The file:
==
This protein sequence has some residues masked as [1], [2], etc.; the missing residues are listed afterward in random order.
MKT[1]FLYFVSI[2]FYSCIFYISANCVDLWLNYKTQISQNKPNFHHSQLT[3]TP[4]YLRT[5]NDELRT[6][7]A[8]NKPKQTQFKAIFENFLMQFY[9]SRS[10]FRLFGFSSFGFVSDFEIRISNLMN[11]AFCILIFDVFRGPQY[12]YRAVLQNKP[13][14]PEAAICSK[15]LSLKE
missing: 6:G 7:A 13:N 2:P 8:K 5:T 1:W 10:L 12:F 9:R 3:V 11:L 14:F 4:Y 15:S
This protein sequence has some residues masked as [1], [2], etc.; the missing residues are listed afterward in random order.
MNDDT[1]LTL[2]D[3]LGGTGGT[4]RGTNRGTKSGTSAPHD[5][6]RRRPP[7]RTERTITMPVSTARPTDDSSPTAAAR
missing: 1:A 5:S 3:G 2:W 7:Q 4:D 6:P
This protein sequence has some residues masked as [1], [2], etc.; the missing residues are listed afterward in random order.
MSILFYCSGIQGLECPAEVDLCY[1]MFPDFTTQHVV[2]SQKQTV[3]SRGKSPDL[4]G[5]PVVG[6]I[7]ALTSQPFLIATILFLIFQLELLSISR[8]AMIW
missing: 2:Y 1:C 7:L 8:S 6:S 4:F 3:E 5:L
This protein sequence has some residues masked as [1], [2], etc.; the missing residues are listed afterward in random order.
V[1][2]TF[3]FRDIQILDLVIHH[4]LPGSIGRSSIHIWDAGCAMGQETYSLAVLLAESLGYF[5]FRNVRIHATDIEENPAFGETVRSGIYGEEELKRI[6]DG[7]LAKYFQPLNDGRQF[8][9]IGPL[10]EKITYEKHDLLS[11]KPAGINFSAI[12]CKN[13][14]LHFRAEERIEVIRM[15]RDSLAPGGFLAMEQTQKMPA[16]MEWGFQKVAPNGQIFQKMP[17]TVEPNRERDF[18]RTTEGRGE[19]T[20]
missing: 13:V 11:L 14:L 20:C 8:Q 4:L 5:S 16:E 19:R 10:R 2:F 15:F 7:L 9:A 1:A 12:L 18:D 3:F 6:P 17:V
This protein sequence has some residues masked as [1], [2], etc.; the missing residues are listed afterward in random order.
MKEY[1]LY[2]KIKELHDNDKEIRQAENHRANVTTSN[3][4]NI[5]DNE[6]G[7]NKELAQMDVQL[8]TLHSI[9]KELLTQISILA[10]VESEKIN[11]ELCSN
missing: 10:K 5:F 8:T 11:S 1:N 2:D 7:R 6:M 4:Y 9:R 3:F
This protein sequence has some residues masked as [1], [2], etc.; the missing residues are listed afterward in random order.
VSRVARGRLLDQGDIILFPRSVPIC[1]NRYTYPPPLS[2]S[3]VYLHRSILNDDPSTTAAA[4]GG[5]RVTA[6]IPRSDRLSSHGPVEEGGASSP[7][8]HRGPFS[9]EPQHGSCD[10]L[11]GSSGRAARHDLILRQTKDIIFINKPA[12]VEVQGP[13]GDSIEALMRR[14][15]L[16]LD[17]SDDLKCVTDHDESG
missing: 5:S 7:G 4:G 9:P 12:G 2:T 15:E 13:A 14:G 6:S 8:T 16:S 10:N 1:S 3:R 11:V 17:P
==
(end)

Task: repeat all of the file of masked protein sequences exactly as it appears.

This protein sequence has some residues masked as [1], [2], etc.; the missing residues are listed afterward in random order.
MKT[1]FLYFVSI[2]FYSCIFYISANCVDLWLNYKTQISQNKPNFHHSQLT[3]TP[4]YLRT[5]NDELRT[6][7]A[8]NKPKQTQFKAIFENFLMQFY[9]SRS[10]FRLFGFSSFGFVSDFEIRISNLMN[11]AFCILIFDVFRGPQY[12]YRAVLQNKP[13][14]PEAAICSK[15]LSLKE
missing: 6:G 7:A 13:N 2:P 8:K 5:T 1:W 10:L 12:F 9:R 3:V 11:L 14:F 4:Y 15:S
This protein sequence has some residues masked as [1], [2], etc.; the missing residues are listed afterward in random order.
MNDDT[1]LTL[2]D[3]LGGTGGT[4]RGTNRGTKSGTSAPHD[5][6]RRRPP[7]RTERTITMPVSTARPTDDSSPTAAAR
missing: 1:A 5:S 3:G 2:W 7:Q 4:D 6:P
This protein sequence has some residues masked as [1], [2], etc.; the missing residues are listed afterward in random order.
MSILFYCSGIQGLECPAEVDLCY[1]MFPDFTTQHVV[2]SQKQTV[3]SRGKSPDL[4]G[5]PVVG[6]I[7]ALTSQPFLIATILFLIFQLELLSISR[8]AMIW
missing: 2:Y 1:C 7:L 8:S 6:S 4:F 3:E 5:L
This protein sequence has some residues masked as [1], [2], etc.; the missing residues are listed afterward in random order.
V[1][2]TF[3]FRDIQILDLVIHH[4]LPGSIGRSSIHIWDAGCAMGQETYSLAVLLAESLGYF[5]FRNVRIHATDIEENPAFGETVRSGIYGEEELKRI[6]DG[7]LAKYFQPLNDGRQF[8][9]IGPL[10]EKITYEKHDLLS[11]KPAGINFSAI[12]CKN[13][14]LHFRAEERIEVIRM[15]RDSLAPGGFLAMEQTQKMPA[16]MEWGFQKVAPNGQIFQKMP[17]TVEPNRERDF[18]RTTEGRGE[19]T[20]
missing: 13:V 11:L 14:L 20:C 8:Q 4:L 5:S 16:E 19:R 10:R 2:F 15:F 7:L 9:A 1:A 12:L 18:D 3:F 6:P 17:V
This protein sequence has some residues masked as [1], [2], etc.; the missing residues are listed afterward in random order.
MKEY[1]LY[2]KIKELHDNDKEIRQAENHRANVTTSN[3][4]NI[5]DNE[6]G[7]NKELAQMDVQL[8]TLHSI[9]KELLTQISILA[10]VESEKIN[11]ELCSN
missing: 10:K 5:F 8:T 11:S 1:N 2:D 7:R 6:M 4:Y 9:R 3:F
This protein sequence has some residues masked as [1], [2], etc.; the missing residues are listed afterward in random order.
VSRVARGRLLDQGDIILFPRSVPIC[1]NRYTYPPPLS[2]S[3]VYLHRSILNDDPSTTAAA[4]GG[5]RVTA[6]IPRSDRLSSHGPVEEGGASSP[7][8]HRGPFS[9]EPQHGSCD[10]L[11]GSSGRAARHDLILRQTKDIIFINKPA[12]VEVQGP[13]GDSIEALMRR[14][15]L[16]LD[17]SDDLKCVTDHDESG
missing: 5:S 7:G 4:G 9:P 12:G 2:T 15:E 13:A 14:G 6:S 8:T 16:S 10:N 1:S 3:R 11:V 17:P